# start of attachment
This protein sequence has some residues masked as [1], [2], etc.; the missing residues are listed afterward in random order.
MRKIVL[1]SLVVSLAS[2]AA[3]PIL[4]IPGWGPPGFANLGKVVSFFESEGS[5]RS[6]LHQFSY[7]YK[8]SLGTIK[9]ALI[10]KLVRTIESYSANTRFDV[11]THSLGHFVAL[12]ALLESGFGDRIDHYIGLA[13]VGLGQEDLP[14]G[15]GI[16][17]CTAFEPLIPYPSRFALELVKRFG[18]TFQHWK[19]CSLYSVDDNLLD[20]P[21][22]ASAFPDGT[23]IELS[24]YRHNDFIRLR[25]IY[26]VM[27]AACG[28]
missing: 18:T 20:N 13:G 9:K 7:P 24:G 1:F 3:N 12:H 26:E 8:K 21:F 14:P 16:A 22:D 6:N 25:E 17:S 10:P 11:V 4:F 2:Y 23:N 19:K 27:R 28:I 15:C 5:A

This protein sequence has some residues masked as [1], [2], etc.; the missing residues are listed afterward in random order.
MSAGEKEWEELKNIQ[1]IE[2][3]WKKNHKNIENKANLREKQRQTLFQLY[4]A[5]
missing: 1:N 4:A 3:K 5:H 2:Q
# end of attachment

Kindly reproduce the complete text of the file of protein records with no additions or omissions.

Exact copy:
This protein sequence has some residues masked as [1], [2], etc.; the missing residues are listed afterward in random order.
MRKIVL[1]SLVVSLAS[2]AA[3]PIL[4]IPGWGPPGFANLGKVVSFFESEGS[5]RS[6]LHQFSY[7]YK[8]SLGTIK[9]ALI[10]KLVRTIESYSANTRFDV[11]THSLGHFVAL[12]ALLESGFGDRIDHYIGLA[13]VGLGQEDLP[14]G[15]GI[16][17]CTAFEPLIPYPSRFALELVKRFG[18]TFQHWK[19]CSLYSVDDNLLD[20]P[21][22]ASAFPDGT[23]IELS[24]YRHNDFIRLR[25]IY[26]VM[27]AACG[28]
missing: 18:T 20:N 13:G 9:K 7:P 24:G 1:F 3:N 12:H 26:E 8:K 21:F 14:P 16:A 22:D 6:N 25:E 17:S 10:P 11:V 4:F 2:Y 23:N 19:K 27:R 28:I 15:C 5:A

This protein sequence has some residues masked as [1], [2], etc.; the missing residues are listed afterward in random order.
MSAGEKEWEELKNIQ[1]IE[2][3]WKKNHKNIENKANLREKQRQTLFQLY[4]A[5]
missing: 1:N 4:A 3:K 5:H 2:Q